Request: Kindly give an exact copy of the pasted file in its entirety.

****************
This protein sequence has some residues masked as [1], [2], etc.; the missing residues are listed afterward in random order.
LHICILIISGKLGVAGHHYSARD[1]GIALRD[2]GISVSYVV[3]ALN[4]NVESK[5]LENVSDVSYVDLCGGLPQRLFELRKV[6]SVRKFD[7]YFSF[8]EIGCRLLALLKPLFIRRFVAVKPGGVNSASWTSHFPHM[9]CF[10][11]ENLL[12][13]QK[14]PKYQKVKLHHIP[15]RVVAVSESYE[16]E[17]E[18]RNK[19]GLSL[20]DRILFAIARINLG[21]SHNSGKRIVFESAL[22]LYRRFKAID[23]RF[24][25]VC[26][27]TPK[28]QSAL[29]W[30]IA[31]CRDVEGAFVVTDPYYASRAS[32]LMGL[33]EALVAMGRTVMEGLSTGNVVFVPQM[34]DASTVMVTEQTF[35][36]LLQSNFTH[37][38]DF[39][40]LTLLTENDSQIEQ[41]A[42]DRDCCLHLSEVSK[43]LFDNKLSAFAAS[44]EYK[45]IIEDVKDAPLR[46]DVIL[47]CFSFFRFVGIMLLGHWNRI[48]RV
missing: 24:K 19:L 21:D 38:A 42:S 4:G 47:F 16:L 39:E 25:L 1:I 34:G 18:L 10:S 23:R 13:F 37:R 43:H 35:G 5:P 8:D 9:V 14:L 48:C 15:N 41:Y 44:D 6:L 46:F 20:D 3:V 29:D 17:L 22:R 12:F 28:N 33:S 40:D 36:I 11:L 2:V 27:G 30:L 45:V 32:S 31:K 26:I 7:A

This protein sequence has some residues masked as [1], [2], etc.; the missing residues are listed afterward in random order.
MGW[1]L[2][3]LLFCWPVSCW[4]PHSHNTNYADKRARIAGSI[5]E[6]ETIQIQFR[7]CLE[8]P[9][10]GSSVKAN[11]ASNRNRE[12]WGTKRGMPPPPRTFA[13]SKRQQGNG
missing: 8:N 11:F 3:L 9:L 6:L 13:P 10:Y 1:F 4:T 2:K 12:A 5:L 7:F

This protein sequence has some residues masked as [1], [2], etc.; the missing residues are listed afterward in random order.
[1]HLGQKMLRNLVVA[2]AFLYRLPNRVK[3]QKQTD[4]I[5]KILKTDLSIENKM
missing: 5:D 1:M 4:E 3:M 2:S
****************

This protein sequence has some residues masked as [1], [2], etc.; the missing residues are listed afterward in random order.
LHICILIISGKLGVAGHHYSARD[1]GIALRD[2]GISVSYVV[3]ALN[4]NVESK[5]LENVSDVSYVDLCGGLPQRLFELRKV[6]SVRKFD[7]YFSF[8]EIGCRLLALLKPLFIRRFVAVKPGGVNSASWTSHFPHM[9]CF[10][11]ENLL[12][13]QK[14]PKYQKVKLHHIP[15]RVVAVSESYE[16]E[17]E[18]RNK[19]GLSL[20]DRILFAIARINLG[21]SHNSGKRIVFESAL[22]LYRRFKAID[23]RF[24][25]VC[26][27]TPK[28]QSAL[29]W[30]IA[31]CRDVEGAFVVTDPYYASRAS[32]LMGL[33]EALVAMGRTVMEGLSTGNVVFVPQM[34]DASTVMVTEQTF[35][36]LLQSNFTH[37][38]DF[39][40]LTLLTENDSQIEQ[41]A[42]DRDCCLHLSEVSK[43]LFDNKLSAFAAS[44]EYK[45]IIEDVKDAPLR[46]DVIL[47]CFSFFRFVGIMLLGHWNRI[48]RV
missing: 24:K 19:L 21:D 38:A 42:S 4:G 47:F 16:L 39:E 25:L 1:I 34:G 18:L 10:S 23:R 13:F 37:R 43:H 35:G 5:P 8:D 9:V 14:L 48:C 15:N 41:Y 44:D 6:L 46:F 20:D 3:V 29:D 17:L 22:R 12:F 28:N 33:S 40:D 36:I 11:L 2:V 27:G 30:L 45:V 32:S 31:K 26:I 7:A

This protein sequence has some residues masked as [1], [2], etc.; the missing residues are listed afterward in random order.
MGW[1]L[2][3]LLFCWPVSCW[4]PHSHNTNYADKRARIAGSI[5]E[6]ETIQIQFR[7]CLE[8]P[9][10]GSSVKAN[11]ASNRNRE[12]WGTKRGMPPPPRTFA[13]SKRQQGNG
missing: 8:N 11:F 3:L 9:L 6:L 13:P 10:Y 1:F 4:T 2:K 12:A 5:L 7:F

This protein sequence has some residues masked as [1], [2], etc.; the missing residues are listed afterward in random order.
[1]HLGQKMLRNLVVA[2]AFLYRLPNRVK[3]QKQTD[4]I[5]KILKTDLSIENKM
missing: 5:D 1:M 4:E 3:M 2:S